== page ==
If you’ve been keeping up with this column, you may have noticed a theme: the fact that it’s never a bad idea to “get back to the basics” and constantly hone your skills in an ever-demanding business development environment.
For many professional sellers, the concepts, and ideas, to which they regularly adhere have been refined and ingrained over time, to the point where those best practices are instinctive and second nature; thus, they are timeless. Many of these principles can be found in The Sandler Rules: 49 Timeless Selling Principles and How to Apply Them by David Mattson, chief executive officer of Sandler Training.
But, despite the copious amounts of “how-to” information available in thousands of books and websites, many sellers continue to commit sales suicide through common blunders and mistakes. While some learn from those mistakes, others seem to continuously fall into the same selling traps over and over. Some of the most common include:
Assuming the problem the prospect communicates is the real problem. It’s normal, and natural, to assume that your prospect is being totally transparent and honest with you; however, it’s important to look deeper into each scenario. Like a physician, you must determine “is this the prospect’s real problem or is it just a symptom?” Before diagnosing and offering a solution, we must ask more questions to get to the root of their problem. (Sandler Rule 38.)
Thinking that your sales “presentation” will seal the deal. You should always be helping the prospect discover the best reasons to buy from you—not telling them why they should. The prospect should decide that they’ll be buying from you long before you present your final pitch or proposal. (Sandler Rule 15.)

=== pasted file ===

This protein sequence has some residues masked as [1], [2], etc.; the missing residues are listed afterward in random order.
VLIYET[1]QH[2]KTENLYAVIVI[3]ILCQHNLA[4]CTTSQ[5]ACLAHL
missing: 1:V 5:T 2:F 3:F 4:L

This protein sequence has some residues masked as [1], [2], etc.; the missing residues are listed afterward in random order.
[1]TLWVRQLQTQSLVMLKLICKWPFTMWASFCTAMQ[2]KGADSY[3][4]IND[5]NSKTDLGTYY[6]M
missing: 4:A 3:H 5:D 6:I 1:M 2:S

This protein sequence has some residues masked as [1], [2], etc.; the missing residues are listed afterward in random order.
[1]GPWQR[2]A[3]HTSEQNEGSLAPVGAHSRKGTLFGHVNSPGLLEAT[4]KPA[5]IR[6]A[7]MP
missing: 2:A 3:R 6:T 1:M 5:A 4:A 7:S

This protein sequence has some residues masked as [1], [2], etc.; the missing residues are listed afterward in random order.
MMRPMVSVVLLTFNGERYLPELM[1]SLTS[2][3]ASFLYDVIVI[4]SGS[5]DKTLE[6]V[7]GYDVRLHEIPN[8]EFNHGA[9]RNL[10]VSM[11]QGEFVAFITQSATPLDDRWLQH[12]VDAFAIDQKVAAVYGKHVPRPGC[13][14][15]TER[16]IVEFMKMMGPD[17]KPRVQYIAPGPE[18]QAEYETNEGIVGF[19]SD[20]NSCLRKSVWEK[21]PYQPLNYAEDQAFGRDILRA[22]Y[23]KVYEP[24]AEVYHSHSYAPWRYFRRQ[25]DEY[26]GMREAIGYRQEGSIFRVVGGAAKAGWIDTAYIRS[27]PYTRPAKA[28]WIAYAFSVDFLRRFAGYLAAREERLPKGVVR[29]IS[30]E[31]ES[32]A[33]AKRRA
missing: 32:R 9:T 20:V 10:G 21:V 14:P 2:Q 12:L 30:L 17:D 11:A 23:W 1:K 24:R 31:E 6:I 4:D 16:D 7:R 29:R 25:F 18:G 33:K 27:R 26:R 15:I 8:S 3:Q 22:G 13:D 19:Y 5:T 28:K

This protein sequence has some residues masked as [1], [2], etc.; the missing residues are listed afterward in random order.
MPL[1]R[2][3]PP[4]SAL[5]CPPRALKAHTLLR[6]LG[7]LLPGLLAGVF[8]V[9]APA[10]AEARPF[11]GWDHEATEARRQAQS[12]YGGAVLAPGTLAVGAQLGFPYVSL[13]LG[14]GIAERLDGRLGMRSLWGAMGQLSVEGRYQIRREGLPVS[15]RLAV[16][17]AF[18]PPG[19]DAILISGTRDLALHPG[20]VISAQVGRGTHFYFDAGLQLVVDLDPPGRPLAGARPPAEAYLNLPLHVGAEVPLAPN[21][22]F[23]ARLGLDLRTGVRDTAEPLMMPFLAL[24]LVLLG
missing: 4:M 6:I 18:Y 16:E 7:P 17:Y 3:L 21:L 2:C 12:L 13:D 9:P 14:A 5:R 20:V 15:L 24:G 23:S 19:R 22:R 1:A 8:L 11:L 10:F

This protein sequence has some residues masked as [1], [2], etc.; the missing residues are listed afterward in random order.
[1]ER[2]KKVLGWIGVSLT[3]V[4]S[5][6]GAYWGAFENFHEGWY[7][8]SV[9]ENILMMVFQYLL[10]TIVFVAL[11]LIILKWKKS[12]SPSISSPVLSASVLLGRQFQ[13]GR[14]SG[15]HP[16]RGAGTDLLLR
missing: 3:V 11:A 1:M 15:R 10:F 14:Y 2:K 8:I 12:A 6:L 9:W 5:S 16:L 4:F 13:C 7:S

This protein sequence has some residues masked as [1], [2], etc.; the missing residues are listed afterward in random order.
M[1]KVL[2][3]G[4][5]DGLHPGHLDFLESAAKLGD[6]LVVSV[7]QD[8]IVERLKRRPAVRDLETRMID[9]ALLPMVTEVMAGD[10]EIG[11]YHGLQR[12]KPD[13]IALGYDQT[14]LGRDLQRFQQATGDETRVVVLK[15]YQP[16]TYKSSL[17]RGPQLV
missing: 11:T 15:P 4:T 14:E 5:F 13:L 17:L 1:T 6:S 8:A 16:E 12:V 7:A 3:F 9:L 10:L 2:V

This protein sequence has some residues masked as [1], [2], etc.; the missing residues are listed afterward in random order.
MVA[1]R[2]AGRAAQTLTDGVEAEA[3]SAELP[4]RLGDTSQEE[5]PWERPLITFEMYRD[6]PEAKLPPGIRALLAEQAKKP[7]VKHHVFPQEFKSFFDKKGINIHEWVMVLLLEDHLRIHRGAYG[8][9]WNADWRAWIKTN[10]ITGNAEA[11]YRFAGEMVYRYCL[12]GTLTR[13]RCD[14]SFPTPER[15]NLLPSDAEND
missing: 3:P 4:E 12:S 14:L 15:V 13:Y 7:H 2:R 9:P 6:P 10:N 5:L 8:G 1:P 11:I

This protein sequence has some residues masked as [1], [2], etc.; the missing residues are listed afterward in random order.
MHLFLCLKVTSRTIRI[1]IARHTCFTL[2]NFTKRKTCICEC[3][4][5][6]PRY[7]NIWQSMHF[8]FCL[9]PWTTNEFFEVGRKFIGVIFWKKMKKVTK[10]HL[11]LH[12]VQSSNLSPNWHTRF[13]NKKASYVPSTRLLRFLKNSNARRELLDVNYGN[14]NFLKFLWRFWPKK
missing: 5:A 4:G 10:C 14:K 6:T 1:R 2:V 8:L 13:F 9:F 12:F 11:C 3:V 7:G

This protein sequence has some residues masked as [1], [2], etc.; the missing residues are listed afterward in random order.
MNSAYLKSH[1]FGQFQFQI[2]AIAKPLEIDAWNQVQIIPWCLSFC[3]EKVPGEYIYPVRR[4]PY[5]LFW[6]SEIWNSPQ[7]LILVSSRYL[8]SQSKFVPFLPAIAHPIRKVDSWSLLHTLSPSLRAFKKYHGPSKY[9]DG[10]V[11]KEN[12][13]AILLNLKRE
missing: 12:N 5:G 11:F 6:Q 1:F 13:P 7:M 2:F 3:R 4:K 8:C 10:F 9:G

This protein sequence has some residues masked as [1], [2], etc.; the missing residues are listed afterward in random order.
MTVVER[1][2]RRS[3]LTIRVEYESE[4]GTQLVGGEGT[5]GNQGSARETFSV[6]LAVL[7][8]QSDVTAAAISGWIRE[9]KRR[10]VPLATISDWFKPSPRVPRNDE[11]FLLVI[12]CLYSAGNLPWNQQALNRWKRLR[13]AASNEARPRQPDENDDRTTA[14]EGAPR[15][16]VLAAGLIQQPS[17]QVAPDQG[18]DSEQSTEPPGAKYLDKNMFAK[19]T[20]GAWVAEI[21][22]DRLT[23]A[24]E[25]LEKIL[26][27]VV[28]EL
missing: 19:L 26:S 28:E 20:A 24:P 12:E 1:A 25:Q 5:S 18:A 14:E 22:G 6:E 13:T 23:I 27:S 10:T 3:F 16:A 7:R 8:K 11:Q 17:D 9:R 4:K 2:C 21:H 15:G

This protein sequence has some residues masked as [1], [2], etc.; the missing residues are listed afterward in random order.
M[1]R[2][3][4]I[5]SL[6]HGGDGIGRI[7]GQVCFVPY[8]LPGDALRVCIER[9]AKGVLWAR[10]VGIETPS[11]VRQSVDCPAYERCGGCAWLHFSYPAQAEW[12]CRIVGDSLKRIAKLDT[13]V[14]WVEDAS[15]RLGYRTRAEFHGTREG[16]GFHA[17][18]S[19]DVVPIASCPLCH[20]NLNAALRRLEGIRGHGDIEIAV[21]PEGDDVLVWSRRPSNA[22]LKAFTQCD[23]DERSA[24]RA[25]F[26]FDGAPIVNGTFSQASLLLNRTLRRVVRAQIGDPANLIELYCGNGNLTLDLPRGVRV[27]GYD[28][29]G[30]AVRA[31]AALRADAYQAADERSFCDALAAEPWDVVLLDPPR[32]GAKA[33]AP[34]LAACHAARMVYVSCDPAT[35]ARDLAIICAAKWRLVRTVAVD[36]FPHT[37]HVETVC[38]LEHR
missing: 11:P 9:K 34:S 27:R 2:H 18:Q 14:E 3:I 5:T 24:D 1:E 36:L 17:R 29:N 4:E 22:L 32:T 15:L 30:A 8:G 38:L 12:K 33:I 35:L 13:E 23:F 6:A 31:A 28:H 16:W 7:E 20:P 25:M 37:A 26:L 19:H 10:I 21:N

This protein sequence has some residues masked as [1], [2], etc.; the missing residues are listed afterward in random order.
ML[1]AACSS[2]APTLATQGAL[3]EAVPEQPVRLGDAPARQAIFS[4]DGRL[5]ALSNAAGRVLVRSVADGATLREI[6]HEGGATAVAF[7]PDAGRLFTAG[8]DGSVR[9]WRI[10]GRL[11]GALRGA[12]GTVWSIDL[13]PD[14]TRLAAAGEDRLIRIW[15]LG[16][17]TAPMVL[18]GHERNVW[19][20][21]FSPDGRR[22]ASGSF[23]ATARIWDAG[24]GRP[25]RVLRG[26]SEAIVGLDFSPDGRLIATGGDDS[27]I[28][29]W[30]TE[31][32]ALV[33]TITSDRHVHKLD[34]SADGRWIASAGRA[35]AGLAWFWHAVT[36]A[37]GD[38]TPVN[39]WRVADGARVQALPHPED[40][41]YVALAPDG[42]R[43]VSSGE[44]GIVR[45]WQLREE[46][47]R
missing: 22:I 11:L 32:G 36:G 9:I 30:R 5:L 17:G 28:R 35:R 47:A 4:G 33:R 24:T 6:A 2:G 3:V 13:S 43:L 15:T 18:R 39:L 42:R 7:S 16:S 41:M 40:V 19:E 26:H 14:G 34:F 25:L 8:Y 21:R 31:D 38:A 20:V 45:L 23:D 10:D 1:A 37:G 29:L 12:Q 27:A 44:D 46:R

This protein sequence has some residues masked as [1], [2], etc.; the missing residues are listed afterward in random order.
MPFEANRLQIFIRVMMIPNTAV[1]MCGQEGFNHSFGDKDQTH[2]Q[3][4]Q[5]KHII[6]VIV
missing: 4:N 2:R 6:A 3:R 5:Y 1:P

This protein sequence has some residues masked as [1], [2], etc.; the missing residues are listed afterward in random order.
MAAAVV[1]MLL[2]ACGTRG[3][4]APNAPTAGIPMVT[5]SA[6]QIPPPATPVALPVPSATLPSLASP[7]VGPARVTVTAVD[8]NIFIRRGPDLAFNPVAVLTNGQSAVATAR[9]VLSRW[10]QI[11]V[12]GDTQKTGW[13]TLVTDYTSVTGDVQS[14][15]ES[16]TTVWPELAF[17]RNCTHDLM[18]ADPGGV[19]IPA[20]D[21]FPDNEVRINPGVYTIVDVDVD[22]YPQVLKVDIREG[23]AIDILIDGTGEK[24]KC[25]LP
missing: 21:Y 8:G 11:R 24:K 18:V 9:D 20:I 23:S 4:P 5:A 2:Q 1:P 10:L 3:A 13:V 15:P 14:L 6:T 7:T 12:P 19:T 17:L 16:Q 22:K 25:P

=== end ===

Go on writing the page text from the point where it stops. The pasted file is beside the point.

Talking too much. So often, and especially in the beginning of a relationship, salespeople think they need to be doing all the talking, when they really should be listening and asking questions. (After all, if a prospect wanted a rundown of your products or services, he or she could just visit your website.) The sales process, ideally, should be an open and honest conversation. (Sandler Rule 14.)
Believing that you can “sell” anybody anything. A prospect must go through a period of self-discovery before making the decision that your product, or service, is the right solution. Resistance is pre-programmed because people don’t like to be told what to do (or buy). A better approach than “selling by telling” is to ask key questions, or relate third-party stories, that allow the prospect to discover the benefits and advantages of your product or services. When you ask questions that lead to a discovery, the prospect then “owns” the decision and is less likely to argue with their own conclusions. (Sandler Rule 27.)
Failing to remember that salespeople are decision-makers too. Every step of the way through the sales cycle, a salesperson must make the critical decision as to whether to continue investing time in the relationship with the prospect. If you, as the salesperson, are a poor decision-maker, your lack of clarity and decisive action will be mirrored in your prospect’s behavior. Remember, the shorter your selling cycle, the more leads you close over time. (Sandler Rule 36.)
Working as an “unpaid consultant” to close a deal. When a prospect asks for additional work, and information, before making a buying decision play “let’s pretend.” Ask your prospect to picture a scenario where you complete the additional groundwork and provide a solution that fits everything the prospect needs; will they buy from you? If they can’t envision pulling the trigger even after you’ve done the additional work, or if they’d still need another step in the process, it might be time to walk away. (Sandler Rule 25.)
An effective sales process is about sharing your company’s great talents, and strengths, and connecting powerfully with those who are a strong fit with what you provide. Being open, honest and transparent about who you are and what you deliver, along with serving as an effective listener, decision-maker and team builder, will help you achieve the sales you need and want.
Jim Marshall is owner, and president, of Sandler Training of Tampa Bay which provides sales, corporate and management training to high-achieving companies and individuals. Contact him at 813.287.1500 or firstname.lastname@example.org.